Monday, March 28, 2016

Malware-laden "speeding ticket" emails crafted using GPS data from users' own phone

Over the weekend, I came across an ingenious phishing scam seen in a small Pennsylvania town. Residents of Tredyffrin, PA have been receiving email claiming to be a speeding citation from the local police department, but containing accurate data including locations, posted speed limits, and actual driving speeds. The data is believed to come from a mobile app with permissions to access GPS data, though the actual app has not been named (nor is it certain whether it is a compromised legitimate app, or a malicious app built for the scam).

Targeted victims receive an email similar to the following:

As the email contains actual and accurate location and driving speed data, the Tredyffrin Police suspect a "free mobility or traffic APP" is involved. The attached "infraction statement" does not actually contain a license image nor any means of paying a fine; instead, it contains malware.

Thursday, March 24, 2016

Oh no! Introducing kids to computers might encourage HACKERS!

Time to rant for a few minutes. A British tabloid author published a story this week entitled "Will the BBC's free micro:bit computer create a generation of teenage HACKERS?" I generally ignore inane stories such as this, but in this case an article with dangerously uninformed opinions is getting a fair amount of attention. 

This article is so far off base, I don't know where to start. 

The BBC, the United Kingdom's public broadcasting company, has launched an initiative to put miniature DIY computers in the hands of students. According to the story, each year 7 student (roughly equivalent to 7th grade in the US) in England, Wales, Northern Ireland and Scotland will receive a micro:bit computer. The goal is to teach kids the basics of computer circuits and computer programming, which some kids may then build upon with more advanced education.

The author tries to make a case that teaching young kids computing skills will encourage a new generation of malicious hackers.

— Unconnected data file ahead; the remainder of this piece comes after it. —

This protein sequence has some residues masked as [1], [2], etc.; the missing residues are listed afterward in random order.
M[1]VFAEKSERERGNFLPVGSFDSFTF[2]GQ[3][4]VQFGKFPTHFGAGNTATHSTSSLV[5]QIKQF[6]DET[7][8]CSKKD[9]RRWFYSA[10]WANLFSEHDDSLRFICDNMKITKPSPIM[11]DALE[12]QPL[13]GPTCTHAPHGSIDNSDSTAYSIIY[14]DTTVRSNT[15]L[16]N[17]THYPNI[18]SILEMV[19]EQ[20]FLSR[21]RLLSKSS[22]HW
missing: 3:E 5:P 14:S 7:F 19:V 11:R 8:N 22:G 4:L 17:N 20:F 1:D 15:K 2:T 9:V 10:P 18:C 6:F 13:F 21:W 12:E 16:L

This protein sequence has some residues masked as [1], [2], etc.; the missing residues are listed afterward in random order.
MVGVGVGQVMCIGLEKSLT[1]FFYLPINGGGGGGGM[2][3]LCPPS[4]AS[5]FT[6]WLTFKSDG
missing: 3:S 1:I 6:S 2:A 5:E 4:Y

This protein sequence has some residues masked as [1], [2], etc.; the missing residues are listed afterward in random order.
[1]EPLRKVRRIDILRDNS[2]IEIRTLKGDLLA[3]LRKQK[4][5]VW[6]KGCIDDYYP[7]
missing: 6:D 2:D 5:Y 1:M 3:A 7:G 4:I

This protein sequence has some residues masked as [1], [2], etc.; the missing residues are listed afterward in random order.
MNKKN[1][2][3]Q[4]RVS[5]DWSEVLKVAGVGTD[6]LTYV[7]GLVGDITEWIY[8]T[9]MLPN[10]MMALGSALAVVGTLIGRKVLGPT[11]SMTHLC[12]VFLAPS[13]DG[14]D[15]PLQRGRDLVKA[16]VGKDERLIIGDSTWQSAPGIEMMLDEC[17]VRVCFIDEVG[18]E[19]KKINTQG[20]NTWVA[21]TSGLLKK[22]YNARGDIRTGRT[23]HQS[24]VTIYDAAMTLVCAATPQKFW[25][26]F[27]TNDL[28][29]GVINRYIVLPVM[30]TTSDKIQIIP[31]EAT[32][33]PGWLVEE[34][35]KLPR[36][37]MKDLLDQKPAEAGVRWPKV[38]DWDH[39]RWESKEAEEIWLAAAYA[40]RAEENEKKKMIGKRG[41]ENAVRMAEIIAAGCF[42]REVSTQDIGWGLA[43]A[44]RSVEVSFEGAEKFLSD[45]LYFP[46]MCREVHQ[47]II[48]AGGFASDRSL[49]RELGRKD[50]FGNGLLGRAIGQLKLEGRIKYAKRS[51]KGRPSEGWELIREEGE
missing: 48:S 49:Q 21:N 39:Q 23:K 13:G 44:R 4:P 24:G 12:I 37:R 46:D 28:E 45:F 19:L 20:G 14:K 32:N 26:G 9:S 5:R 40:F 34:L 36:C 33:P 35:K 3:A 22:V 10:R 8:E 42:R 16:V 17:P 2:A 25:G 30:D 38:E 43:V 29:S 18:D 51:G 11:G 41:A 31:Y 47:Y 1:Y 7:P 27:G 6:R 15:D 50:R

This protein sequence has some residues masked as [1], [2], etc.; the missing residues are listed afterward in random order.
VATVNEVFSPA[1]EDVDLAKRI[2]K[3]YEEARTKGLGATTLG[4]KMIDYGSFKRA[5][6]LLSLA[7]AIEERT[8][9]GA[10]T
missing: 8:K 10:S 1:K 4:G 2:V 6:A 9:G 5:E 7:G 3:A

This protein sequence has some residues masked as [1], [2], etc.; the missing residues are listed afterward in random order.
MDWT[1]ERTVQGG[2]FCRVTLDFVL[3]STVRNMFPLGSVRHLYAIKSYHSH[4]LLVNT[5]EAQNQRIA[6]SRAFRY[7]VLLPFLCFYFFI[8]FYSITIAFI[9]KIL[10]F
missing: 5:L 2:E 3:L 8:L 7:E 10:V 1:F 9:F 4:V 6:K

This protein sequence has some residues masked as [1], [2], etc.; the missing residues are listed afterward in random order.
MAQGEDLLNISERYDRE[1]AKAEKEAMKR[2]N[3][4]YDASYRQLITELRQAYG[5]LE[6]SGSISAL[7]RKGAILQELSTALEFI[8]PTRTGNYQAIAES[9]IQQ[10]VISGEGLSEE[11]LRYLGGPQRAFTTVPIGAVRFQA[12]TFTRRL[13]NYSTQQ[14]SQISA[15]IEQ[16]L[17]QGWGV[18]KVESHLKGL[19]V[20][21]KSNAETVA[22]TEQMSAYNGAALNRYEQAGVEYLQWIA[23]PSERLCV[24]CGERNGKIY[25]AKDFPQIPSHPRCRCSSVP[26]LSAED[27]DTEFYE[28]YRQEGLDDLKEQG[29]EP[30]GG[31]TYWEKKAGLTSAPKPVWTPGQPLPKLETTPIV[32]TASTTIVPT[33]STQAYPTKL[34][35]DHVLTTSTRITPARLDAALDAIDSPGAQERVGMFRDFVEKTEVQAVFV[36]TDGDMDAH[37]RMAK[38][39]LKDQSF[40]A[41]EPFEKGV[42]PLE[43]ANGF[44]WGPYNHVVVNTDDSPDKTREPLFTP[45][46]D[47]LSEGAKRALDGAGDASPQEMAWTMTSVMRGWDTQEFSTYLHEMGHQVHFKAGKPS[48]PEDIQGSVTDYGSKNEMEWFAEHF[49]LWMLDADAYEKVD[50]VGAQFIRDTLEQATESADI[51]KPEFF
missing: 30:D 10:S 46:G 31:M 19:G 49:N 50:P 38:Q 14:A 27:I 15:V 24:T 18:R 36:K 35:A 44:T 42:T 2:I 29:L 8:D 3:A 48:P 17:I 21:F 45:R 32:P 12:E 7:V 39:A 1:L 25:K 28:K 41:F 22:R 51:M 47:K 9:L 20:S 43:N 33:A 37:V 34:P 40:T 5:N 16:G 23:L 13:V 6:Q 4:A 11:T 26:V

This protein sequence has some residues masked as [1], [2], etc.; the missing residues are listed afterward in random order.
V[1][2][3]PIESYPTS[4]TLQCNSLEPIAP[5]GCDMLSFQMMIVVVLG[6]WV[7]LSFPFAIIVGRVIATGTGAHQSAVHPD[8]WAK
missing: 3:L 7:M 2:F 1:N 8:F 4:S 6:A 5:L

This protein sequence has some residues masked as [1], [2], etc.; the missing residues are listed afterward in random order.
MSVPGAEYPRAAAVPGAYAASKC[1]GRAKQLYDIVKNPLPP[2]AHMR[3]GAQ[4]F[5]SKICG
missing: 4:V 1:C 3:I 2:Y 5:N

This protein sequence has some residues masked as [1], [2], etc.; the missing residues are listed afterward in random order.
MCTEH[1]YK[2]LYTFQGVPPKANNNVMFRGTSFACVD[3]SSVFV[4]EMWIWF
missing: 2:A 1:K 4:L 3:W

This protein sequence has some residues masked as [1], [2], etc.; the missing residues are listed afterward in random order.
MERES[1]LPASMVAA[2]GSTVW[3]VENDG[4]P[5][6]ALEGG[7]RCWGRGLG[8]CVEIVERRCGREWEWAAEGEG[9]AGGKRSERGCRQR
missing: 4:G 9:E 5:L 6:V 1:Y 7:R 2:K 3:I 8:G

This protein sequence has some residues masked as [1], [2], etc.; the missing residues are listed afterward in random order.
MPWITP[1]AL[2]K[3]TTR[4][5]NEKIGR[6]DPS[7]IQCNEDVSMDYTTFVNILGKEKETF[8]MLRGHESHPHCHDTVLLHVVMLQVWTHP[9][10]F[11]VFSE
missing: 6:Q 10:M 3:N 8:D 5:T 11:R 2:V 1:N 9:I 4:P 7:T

Tuesday, March 22, 2016

In the wake of a disaster, be alert for relief scams

Hurricane Isabella in 2003, seen from the International Space Station. Credit Mike Trenchard, Earth Sciences & Image Analysis Laboratory, Johnson Space Center

Updated 2016 October 7: As Hurricane Matthew makes its way up the US East Coast, I've updated this post with advice both for would-be givers dodging fake charities, and for those affected by disaster avoiding unscrupulous contractors.

The morning (local time) of Tuesday March 22, 2016, an airport and a metro train station in Brussels, Belgium, were struck by separate but presumably linked explosions (warning: the linked articles contain some disturbing images). 

As appalling as it is, major internationally-publicized disasters such as this invariably are followed by "cyber opportunists," criminals who take advantage of the publicity for their own nefarious gain. Two common methods are fraudulent requests for assistance, and malware-laden websites using search engine optimization to appear high in search results for news on the events of today.

Friday, March 18, 2016

A great debate: smartphones and two-factor authentication

Here's a polarizing question: is a phone a second factor, in the context of two-factor authentication? Fellow infosec pro @johnnysunshine tweeted the above last week, and sparked a lively debate.

Read more about the debate on CSOonline.

Thursday, March 10, 2016

A positive step for insecure home routers?

It is gratifying to see one's passion result in a positive change that could benefit many people. On February 23 the Federal Trade Commission issued a press release saying ASUS Settles FTC Charges That Insecure Home Routers and “Cloud” Services Put Consumers’ Privacy At Risk

In the settlement, ASUS agreed to some terms, including one that I have suggested many times: a way for consumers to receive automated notifications by email or text message when new updates are available that improve the security of the devices.

Monday, March 7, 2016

A $1.35 million cookie: Verizon settles FCC's "Supercookie" probe

Early Monday morning, the FCC announced it had reached a settlement with Verizon over the wireless giant's practice of injecting a tracking header into websites browsed from a mobile device using Verizon's mobile data network.

On the surface, this seems a huge win for consumer privacy - but the reason why requires a bit of explanation, and the actual implications are a bit more nuanced.